The club level of the Wells Fargo Center was torn almost completely down to its foundations as the sounds of drills, buzzsaws and jackhammers echoed through its halls on Tuesday.
Then a few holes were put in the wall for good measure, courtesy of Philly mascots Gritty, Franklin and Wingston.
The three were on hand to mark the official start of the arena’s $50 million club level renovation — the next phase in a lengthy and total overhaul of the 23-year-old barn — but given how the Flyers’, Sixers’ and Wings’ seasons all ended, there might have been some pent up frustration let out when each of the mascots picked up their sledgehammer.
Anyway, though it will remain open throughout the summer, by the time the Flyers’ 2022-23 home opener rolls around — likely in mid-October — the Wells Fargo Center is expected to introduce fans to a new club level that exists on the cutting edge of technology all while honoring the city’s rich sports tradition.
The list of amenities in the works:
• A new club entrance and lobby on the Broad Street side of the arena.
• A redesigned 1,585-seat layout that will include 136 loge-style heated seats.
• Bars at the east and west ends of the arena that offer clear sight lines to the floor and theming that highlights the arena’s changeover between events — the bar tops, for example, can project hardwood for the Sixers and then switch to ice for when the Flyers on. Both teams will even have their own specific cocktail offerings on nights when either plays.
• Hologram technology that is intended to have Flyers and Sixers players or visiting artists welcome you to the given day or night’s event.
• Numerous new OLED, sidebar and LED displays throughout the floor.
• A tequila bar designed to honor the present and more recent past of Philadelphia sports and entertainment (i.e. when the Wells Fargo Center opened in ’96 and on).
• And a whiskey bar, the Showplace Bar, built to honor the memories from the Spectrum.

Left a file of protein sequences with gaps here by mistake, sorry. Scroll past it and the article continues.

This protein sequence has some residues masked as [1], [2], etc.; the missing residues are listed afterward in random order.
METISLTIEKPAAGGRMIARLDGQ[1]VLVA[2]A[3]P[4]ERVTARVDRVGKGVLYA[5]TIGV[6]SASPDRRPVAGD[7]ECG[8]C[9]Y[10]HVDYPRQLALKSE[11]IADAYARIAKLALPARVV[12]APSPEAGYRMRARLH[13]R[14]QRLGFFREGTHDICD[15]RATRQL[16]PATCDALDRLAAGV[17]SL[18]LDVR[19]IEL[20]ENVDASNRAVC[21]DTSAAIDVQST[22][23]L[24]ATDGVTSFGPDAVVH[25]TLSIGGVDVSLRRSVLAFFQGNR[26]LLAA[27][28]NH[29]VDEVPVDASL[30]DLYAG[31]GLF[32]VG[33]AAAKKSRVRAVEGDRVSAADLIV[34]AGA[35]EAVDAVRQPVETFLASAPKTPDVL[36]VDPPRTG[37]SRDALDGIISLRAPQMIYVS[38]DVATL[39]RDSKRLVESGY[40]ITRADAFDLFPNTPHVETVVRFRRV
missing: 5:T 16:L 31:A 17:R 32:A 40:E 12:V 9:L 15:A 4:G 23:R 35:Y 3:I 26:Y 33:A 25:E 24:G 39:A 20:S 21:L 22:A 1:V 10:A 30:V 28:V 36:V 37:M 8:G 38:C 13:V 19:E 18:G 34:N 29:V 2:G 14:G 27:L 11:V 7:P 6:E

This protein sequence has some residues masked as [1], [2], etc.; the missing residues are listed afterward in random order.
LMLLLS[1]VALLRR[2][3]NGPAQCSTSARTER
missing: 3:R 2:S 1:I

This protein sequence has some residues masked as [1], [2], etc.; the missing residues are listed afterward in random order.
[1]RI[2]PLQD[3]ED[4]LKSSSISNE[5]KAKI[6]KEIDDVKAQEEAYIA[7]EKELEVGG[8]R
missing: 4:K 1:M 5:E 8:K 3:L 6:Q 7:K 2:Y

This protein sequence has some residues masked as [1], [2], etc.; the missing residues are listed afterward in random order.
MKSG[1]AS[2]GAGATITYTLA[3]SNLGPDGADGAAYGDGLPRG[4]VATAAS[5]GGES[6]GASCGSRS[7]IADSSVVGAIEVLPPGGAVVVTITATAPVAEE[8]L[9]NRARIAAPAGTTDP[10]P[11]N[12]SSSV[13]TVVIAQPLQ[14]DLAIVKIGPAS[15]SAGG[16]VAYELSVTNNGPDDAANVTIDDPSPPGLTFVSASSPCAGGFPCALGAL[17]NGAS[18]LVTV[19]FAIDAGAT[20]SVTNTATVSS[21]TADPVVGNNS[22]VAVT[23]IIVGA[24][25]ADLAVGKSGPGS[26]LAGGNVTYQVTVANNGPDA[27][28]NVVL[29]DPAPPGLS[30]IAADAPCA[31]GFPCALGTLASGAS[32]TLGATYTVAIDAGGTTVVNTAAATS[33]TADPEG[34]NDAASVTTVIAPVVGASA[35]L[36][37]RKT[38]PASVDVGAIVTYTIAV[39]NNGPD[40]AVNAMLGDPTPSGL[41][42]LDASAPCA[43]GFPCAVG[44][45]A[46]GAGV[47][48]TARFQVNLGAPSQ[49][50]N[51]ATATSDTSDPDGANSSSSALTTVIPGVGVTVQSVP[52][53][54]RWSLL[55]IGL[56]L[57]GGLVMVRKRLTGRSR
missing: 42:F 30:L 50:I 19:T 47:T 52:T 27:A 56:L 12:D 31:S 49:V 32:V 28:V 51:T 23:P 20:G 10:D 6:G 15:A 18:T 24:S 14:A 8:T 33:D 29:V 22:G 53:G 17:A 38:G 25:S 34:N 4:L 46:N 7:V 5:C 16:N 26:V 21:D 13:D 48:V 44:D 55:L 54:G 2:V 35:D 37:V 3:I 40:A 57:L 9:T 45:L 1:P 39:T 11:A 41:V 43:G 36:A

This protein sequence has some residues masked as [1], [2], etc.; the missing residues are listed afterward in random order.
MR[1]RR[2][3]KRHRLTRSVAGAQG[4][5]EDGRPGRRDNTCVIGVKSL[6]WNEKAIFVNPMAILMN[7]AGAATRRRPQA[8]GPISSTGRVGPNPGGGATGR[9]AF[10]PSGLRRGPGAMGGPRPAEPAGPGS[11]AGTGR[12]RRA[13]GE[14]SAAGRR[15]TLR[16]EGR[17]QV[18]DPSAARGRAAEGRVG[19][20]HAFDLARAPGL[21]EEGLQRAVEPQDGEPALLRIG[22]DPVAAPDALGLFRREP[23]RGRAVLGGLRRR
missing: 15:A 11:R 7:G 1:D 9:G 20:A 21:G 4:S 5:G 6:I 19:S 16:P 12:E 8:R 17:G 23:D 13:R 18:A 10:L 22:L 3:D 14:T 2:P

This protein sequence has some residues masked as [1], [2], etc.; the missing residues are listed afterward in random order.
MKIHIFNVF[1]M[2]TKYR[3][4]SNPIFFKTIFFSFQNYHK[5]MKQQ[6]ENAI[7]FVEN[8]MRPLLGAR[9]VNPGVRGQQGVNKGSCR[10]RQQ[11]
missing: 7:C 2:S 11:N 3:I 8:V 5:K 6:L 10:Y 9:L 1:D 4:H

“We’re providing things that people in Philadelphia can say, ‘That’s cool! We have (something) one of a kind, that’s spectacular!'” said Valerie Camillo, the president of the Wells Fargo Center since late 2018. “But we also recognize that there’s something unique and different about Philadelphia sports, and we can’t forget that.”
It’s a balance, one that Phil Laws is hoping will be struck with the people whose experience matters the most.
“A lot of it is just looking back at what are fans have liked historically and talking with them directly,” the Wells Fargo Center’s general manager said. “We do a lot of town hall meetings and a lot of face-to-face interviews with our fans to actually go to the source and say, ‘Hey, what do you like? What do you remember about the Spectrum? What do you remember about this building that you’ve enjoyed over the years?’ Taking that and trying to build it in and layer it into what is new technology, new experiences.
“We’ve never had a tequila bar or a whiskey bar in the arena, so that’s not necessarily a notion of the past, but it’s taking the past and the decorations and the things that will evoke that memory of the Spectrum and putting it into those brand new experiences.”
And what about that hologram idea?
“Well, is it a Princess Leia talking to R2-D2 hologram? No,” Camillo said. “But it’s pretty cool. It is something you can do where you pre-record it with players or perhaps concert performers. It can be a greeting, a welcome, a message of some kind. But it can also be livestreamed, so someone can be recording a message that goes directly to the portal, say from the locker room or somewhere else in the arena. That’s the technology piece of it that we’re most excited about is (what can we do with that).”
That one might have to be seen to be fully believed.
The club level renovation is a late phase in the full $300 million transformation project of the Wells Fargo Center, which is slated to be done next summer. The project, which began in 2016 and has been fully and privately funded by Comcast Spectacor ownership, has so far seen remodelings of the suites, overhauls of the concourse and mezzanine levels, the additions of the City Terrace all the way up top, the Center City Club all the way down below and the installation of maybe the wildest scoreboard in sports.
New lockers rooms and performer amenities for athletes and artists, along with upgrades to the outside of the building are still on the to-do list.
But for now, Laws, who’s been on the project since its early planning stages in 2013, is happy to finally be working on the part of it that’s been on hold for nearly two years.
The club level was initially supposed to get its facelift in the summer of 2020, but the coronavirus pandemic, as it did with everything, threw a massive wrench in the initial timeline.
“And like everyone else, to watch that be interrupted, have things in your life go away, things that you enjoy, things that you’re working on, this is what that was for me,” Laws said. “This project went away that summer, and to get back into it, it just has a special personal significance to me to be working on this level again after two full years.
“I think it’s going to be spectacular. We’re going to touch everything on this level and the moment will come when we’ll be able to welcome fans back into the building. That’ll be the real payoff for the work.”
And Gritty is happy to break some stuff in the meantime. He’s always happy to break some stuff.
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